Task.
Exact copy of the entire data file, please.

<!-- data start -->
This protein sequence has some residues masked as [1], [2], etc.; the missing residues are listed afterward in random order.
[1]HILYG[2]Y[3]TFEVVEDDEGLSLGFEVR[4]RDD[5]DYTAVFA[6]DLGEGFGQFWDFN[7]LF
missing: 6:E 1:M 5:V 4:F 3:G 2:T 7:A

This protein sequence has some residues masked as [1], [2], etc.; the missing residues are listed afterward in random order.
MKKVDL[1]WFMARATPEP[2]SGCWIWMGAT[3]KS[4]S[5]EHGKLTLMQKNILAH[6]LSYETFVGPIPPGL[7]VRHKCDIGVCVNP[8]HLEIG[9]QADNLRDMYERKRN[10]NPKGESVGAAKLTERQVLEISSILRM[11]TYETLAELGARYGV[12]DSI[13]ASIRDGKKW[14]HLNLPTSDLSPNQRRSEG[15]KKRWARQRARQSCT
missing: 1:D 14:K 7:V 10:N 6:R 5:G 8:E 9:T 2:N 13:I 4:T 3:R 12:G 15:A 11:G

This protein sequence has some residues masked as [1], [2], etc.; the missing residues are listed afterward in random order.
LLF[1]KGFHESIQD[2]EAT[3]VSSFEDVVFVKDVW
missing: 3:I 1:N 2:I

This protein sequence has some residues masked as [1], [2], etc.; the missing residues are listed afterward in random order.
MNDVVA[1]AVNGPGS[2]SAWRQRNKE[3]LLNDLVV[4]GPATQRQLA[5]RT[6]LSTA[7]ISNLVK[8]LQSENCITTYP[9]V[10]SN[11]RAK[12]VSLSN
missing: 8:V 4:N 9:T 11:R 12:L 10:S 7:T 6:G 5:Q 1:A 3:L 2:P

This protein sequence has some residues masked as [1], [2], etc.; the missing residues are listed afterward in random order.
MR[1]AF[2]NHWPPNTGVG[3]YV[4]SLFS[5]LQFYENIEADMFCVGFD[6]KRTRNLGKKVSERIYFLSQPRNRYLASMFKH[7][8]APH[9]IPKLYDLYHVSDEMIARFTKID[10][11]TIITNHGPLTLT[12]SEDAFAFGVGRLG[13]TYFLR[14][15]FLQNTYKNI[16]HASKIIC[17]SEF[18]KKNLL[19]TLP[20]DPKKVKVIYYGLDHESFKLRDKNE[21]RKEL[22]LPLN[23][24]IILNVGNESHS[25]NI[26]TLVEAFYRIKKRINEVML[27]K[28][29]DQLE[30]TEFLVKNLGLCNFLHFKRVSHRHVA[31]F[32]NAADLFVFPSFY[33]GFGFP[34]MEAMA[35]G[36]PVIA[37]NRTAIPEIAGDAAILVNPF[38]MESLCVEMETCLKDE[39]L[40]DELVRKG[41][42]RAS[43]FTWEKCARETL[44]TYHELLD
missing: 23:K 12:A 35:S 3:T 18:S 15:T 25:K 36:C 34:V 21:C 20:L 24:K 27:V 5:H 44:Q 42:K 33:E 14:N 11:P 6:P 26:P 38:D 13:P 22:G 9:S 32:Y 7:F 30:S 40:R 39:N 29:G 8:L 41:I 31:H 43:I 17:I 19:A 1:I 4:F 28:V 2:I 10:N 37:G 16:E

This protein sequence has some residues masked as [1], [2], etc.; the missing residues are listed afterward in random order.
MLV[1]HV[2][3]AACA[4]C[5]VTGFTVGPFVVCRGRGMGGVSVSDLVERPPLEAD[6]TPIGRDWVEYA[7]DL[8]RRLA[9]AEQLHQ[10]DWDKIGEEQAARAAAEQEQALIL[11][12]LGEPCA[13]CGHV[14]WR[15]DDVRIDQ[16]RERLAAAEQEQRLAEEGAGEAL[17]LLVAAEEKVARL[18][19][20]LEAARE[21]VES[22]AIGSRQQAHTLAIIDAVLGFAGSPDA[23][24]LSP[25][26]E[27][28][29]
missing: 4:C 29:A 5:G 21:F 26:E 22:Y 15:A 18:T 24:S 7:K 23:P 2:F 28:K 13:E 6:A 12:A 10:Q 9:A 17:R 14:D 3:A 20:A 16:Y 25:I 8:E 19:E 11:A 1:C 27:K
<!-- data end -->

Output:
This protein sequence has some residues masked as [1], [2], etc.; the missing residues are listed afterward in random order.
[1]HILYG[2]Y[3]TFEVVEDDEGLSLGFEVR[4]RDD[5]DYTAVFA[6]DLGEGFGQFWDFN[7]LF
missing: 6:E 1:M 5:V 4:F 3:G 2:T 7:A

This protein sequence has some residues masked as [1], [2], etc.; the missing residues are listed afterward in random order.
MKKVDL[1]WFMARATPEP[2]SGCWIWMGAT[3]KS[4]S[5]EHGKLTLMQKNILAH[6]LSYETFVGPIPPGL[7]VRHKCDIGVCVNP[8]HLEIG[9]QADNLRDMYERKRN[10]NPKGESVGAAKLTERQVLEISSILRM[11]TYETLAELGARYGV[12]DSI[13]ASIRDGKKW[14]HLNLPTSDLSPNQRRSEG[15]KKRWARQRARQSCT
missing: 1:D 14:K 7:V 10:N 6:R 5:G 8:E 9:T 2:N 13:I 4:T 3:R 12:G 15:A 11:G

This protein sequence has some residues masked as [1], [2], etc.; the missing residues are listed afterward in random order.
LLF[1]KGFHESIQD[2]EAT[3]VSSFEDVVFVKDVW
missing: 3:I 1:N 2:I

This protein sequence has some residues masked as [1], [2], etc.; the missing residues are listed afterward in random order.
MNDVVA[1]AVNGPGS[2]SAWRQRNKE[3]LLNDLVV[4]GPATQRQLA[5]RT[6]LSTA[7]ISNLVK[8]LQSENCITTYP[9]V[10]SN[11]RAK[12]VSLSN
missing: 8:V 4:N 9:T 11:R 12:L 10:S 7:T 6:G 5:Q 1:A 3:L 2:P

This protein sequence has some residues masked as [1], [2], etc.; the missing residues are listed afterward in random order.
MR[1]AF[2]NHWPPNTGVG[3]YV[4]SLFS[5]LQFYENIEADMFCVGFD[6]KRTRNLGKKVSERIYFLSQPRNRYLASMFKH[7][8]APH[9]IPKLYDLYHVSDEMIARFTKID[10][11]TIITNHGPLTLT[12]SEDAFAFGVGRLG[13]TYFLR[14][15]FLQNTYKNI[16]HASKIIC[17]SEF[18]KKNLL[19]TLP[20]DPKKVKVIYYGLDHESFKLRDKNE[21]RKEL[22]LPLN[23][24]IILNVGNESHS[25]NI[26]TLVEAFYRIKKRINEVML[27]K[28][29]DQLE[30]TEFLVKNLGLCNFLHFKRVSHRHVA[31]F[32]NAADLFVFPSFY[33]GFGFP[34]MEAMA[35]G[36]PVIA[37]NRTAIPEIAGDAAILVNPF[38]MESLCVEMETCLKDE[39]L[40]DELVRKG[41][42]RAS[43]FTWEKCARETL[44]TYHELLD
missing: 23:K 12:A 35:S 3:T 18:S 15:T 25:K 36:C 34:V 21:C 20:L 24:K 27:V 5:H 44:Q 42:K 33:E 14:N 11:P 6:P 26:P 38:D 13:P 22:G 9:S 32:Y 7:F 30:S 40:R 39:N 29:G 8:L 41:I 31:H 43:I 17:I 19:A 1:I 4:F 28:V 2:I 10:N 37:G 16:E

This protein sequence has some residues masked as [1], [2], etc.; the missing residues are listed afterward in random order.
MLV[1]HV[2][3]AACA[4]C[5]VTGFTVGPFVVCRGRGMGGVSVSDLVERPPLEAD[6]TPIGRDWVEYA[7]DL[8]RRLA[9]AEQLHQ[10]DWDKIGEEQAARAAAEQEQALIL[11][12]LGEPCA[13]CGHV[14]WR[15]DDVRIDQ[16]RERLAAAEQEQRLAEEGAGEAL[17]LLVAAEEKVARL[18][19][20]LEAARE[21]VES[22]AIGSRQQAHTLAIIDAVLGFAGSPDA[23][24]LSP[25][26]E[27][28][29]
missing: 4:C 29:A 5:G 21:F 26:E 22:Y 15:A 18:T 24:S 7:K 23:P 2:F 28:K 13:E 6:A 12:A 10:Q 9:A 17:R 14:D 3:A 20:A 16:Y 25:I 8:E 19:E 11:A 1:C 27:K